This roundup covers news summaries across six regions: Africa, the Asia-Pacific, Europe, the Middle East, North America, and South America. Wherever possible I draw links to Singapore, but I think it is more important to understand geopolitical developments around the world, to draw attention to meaningful news stories, and to highlight both positive and negative events.
Around the world, I rely primarily on the email newsletters from “The Economist“, “Foreign Policy“, “Muck Rack“, “The New York Times“, “The Wall Street Journal“, and “The World Post“. In Singapore, the weekly digests from the European Union Centre and the Middle East Institute are handy. Do send me recommendations of news outlets or articles too, to jinyao.guan.yin.miao[a]gmail.com!
April 22 to 27, 2019
In the same week China organised the second Belt and Road Forum, the sentencing of four Occupy leaders in Hong Kong marked the end of years of prosecutions and tens of thousands protested against a government plan to allow extraditions to mainland China. In China: A lift crash left 11 people dead, the government formally arrested the former head of Interpol Meng Hongwei, and the Belt and Road Forum drew representatives from over 150 countries. And in Hong Kong, four of nine Occupy leaders were sentenced up to 16 months for their involvement in the 2014 Umbrella Movement, and an extradition proposal sparked one of the biggest protests in recent years.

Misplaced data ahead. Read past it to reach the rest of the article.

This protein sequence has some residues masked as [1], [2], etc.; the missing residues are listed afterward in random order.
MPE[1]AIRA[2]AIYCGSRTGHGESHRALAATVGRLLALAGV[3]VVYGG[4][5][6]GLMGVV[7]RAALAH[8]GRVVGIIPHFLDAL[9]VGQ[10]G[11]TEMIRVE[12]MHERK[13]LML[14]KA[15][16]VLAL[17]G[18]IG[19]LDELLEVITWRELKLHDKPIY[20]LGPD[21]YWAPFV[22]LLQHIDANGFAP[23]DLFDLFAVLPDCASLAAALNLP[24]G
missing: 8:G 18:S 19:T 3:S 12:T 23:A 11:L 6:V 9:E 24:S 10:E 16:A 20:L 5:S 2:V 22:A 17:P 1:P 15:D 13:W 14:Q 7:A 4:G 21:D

- An innovative child malaria vaccine test – the first in the world – was rolled out in Malawi. Ghana and Kenya will follow suit. These countries “already run large programmes to tackle malaria, including the use of bed nets, yet still have high numbers of cases“.
- In Nigeria during an Easter procession, 10 people were killed when a policeman rammed his car into a group of children.
- Heavy rains in South Africa caused flooding and mudslides, causing the deaths of more than 50 people.
- African swine fever has affected pork production in every Chinese province, leading to the culling of more than a million pigs. In China too, a lift crash left 11 people dead.
- Having confirmed that it was holding the former head of Interpol Meng Hongwei last year, China formally arrested Mr. Meng “on suspicion of accepting bribes“. He is expected to be charged soon.
- The second Belt and Road Forum in China drew representatives from over 150 countries.
- The sentencing of four of nine Occupy leaders – for up to 16 months – marks the end of years of prosecutions against leaders and participants involved in Hong Kong’s 2014 Umbrella Movement.
- In India, at least 10 people were killed when a bus plunged into a gorge.
- More than 100 Indonesian election workers and police officers are said to have died from exhaustion during the country’s one-day vote, which “saw the participation of an estimated 81 per cent of the 193 million eligible voters“.
- 20 years after the repeal of a eugenics law, Japan will compensate victims who were, through a decades-long government programme, “forcibly sterilised because of intellectual disabilities, mental illness, or genetic disorders“.